Under final regulations now in effect under the Foreign Account Tax Compliance Act (FATCA), multi-national employers that sponsor non-US retirement plans may be required to register those plans with the IRS as Foreign Financial Institutions (FFIs) by April 25, 2014 and comply with certain FATCA withholding and reporting obligations starting July 1, 2014.

FATCA is a US federal law designed to enforce the IRS’s policy of taxing US taxpayers on all worldwide income. Under FATCA rules, a FFI subject to the reporting and withholding obligations is defined extremely broadly and includes non-US retirement plans (subject to certain exemptions, described further below). If a non-US retirement plan qualifies as a FFI, it is required to register as such with the IRS by the April 25 deadline and agree to report a range of information about US taxpayer participants in the plan (including personal identification information, account balance information, withdrawal records, and more), subject to each participant’s consent to such disclosure. If a US taxpayer participant with an account balance of at least $50,000 in the plan refuses to allow the FFI to report this information to the IRS, the FFI is instead required to report these non-consenting participants to the IRS and withhold a 30% tax on certain payments from the plan to the participant. Reporting for the period July 1, 2014 through December 31, 2014 is due by March 31, 2015 (going forward, March 31 will be the reporting deadline for the entire prior year).

If a plan that is required to register as a FFI fails to so register or otherwise fails to comply with its reporting and withholding obligations under FATCA, the plan will be subject to a 30% withholding tax on any US source income paid to the plan. “US source income” would include any income earned from assets invested in US-based stocks, bonds, mutual funds, or other investment vehicles.

As noted above, not all non-US retirement plans will qualify as FFIs, as there are several useful exemptions available. However, in order to take advantage of any exemption, the plan must affirmatively claim it through the filing of a Form W-8BEN-E (the IRS released the final version of this form on April 3) with the US withholding agent for each of its US-based investments. Plans that may qualify as exempt from the FFI registration requirement include:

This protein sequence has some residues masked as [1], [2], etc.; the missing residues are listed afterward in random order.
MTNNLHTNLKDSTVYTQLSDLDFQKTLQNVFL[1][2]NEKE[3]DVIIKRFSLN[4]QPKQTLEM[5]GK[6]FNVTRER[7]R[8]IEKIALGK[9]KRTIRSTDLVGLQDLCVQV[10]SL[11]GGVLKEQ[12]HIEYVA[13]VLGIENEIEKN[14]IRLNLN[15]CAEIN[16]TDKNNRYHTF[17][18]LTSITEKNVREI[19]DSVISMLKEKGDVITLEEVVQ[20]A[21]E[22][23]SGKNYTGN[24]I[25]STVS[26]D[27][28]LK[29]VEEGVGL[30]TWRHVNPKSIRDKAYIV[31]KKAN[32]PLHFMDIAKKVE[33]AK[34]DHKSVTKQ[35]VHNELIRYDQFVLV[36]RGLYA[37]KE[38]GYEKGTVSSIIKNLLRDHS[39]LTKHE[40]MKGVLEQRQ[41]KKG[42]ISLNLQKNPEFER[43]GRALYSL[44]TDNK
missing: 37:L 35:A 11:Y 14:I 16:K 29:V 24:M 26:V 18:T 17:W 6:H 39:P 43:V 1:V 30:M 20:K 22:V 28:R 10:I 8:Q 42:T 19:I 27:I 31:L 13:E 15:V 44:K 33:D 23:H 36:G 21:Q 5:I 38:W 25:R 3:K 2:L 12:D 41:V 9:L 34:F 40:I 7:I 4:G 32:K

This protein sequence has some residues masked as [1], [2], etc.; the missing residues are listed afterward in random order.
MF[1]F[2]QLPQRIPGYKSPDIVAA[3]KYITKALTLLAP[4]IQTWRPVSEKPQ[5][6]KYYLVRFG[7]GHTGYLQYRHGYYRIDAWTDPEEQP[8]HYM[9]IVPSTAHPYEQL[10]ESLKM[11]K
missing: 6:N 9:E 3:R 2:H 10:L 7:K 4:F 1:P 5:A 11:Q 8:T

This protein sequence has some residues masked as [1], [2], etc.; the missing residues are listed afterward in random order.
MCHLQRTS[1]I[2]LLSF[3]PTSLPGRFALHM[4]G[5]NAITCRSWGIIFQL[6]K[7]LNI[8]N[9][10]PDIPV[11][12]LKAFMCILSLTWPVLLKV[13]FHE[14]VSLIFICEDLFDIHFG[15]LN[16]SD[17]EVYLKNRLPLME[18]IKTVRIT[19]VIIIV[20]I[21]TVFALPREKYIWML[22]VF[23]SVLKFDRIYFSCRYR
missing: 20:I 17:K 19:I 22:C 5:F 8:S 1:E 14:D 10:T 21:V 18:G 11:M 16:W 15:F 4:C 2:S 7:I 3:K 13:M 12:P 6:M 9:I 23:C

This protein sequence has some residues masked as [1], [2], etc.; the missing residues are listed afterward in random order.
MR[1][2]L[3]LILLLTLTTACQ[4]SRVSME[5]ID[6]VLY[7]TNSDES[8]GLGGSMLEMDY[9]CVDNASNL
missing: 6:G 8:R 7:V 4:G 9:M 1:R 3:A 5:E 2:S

• “Broad participation” retirement funds. This category would generally cover any retirement plan (i) with participants who are current or former employees and their beneficiaries, (ii) in which no single participant owns more than 5% of the fund’s assets, (iii) that is subject to government regulation, including annual reporting requirements, of the tax authorities in its home country, and (iv) that satisfies at least one of the following requirements: (A) its investment income is tax-exempt in its home country due to qualification as a retirement plan, (B) it receives at least 50% of its contributions from sponsoring employers, (C) distributions are only allowed upon specified events related to retirement, or (D) employee contributions are limited by reference to earned income or may not exceed $50,000 per year.
  • “Narrow participation” retirement funds. This category would generally cover any retirement plan (i) with participants who are current or former employees and their beneficiaries, (ii) with fewer than 50 participants, (iii) that is sponsored by one or more employers that are not investment entities or passive non-financial foreign entities, (iv) that is subject to government regulation, including annual reporting requirements, of the tax authorities in its home country, (v) with respect to which participants not residing in the home country are not entitled to more than 20% of the fund’s assets, and (vi) with respect to which employee and employer contributions are limited by reference to earned income and compensation, respectively.
  • Treaty-qualified retirement funds (generally meaning those established in a country that has an income tax treaty with the United States, subject to certain other requirements).
  • Funds similar to US qualified plans (generally meaning those that would meet the requirements for tax qualification in the United States, but for the requirement that the plan’s assets must be held by a US trust).
  • Investment vehicles used exclusively for retirement funds.
  • Pension funds of governmental and international organization employers.

Given the approaching deadlines for FATCA compliance, companies with overseas operations that sponsor retirement or savings plans abroad should be assessing whether those plans are required to register as (and comply with the reporting and withholding obligations applicable to) FFIs.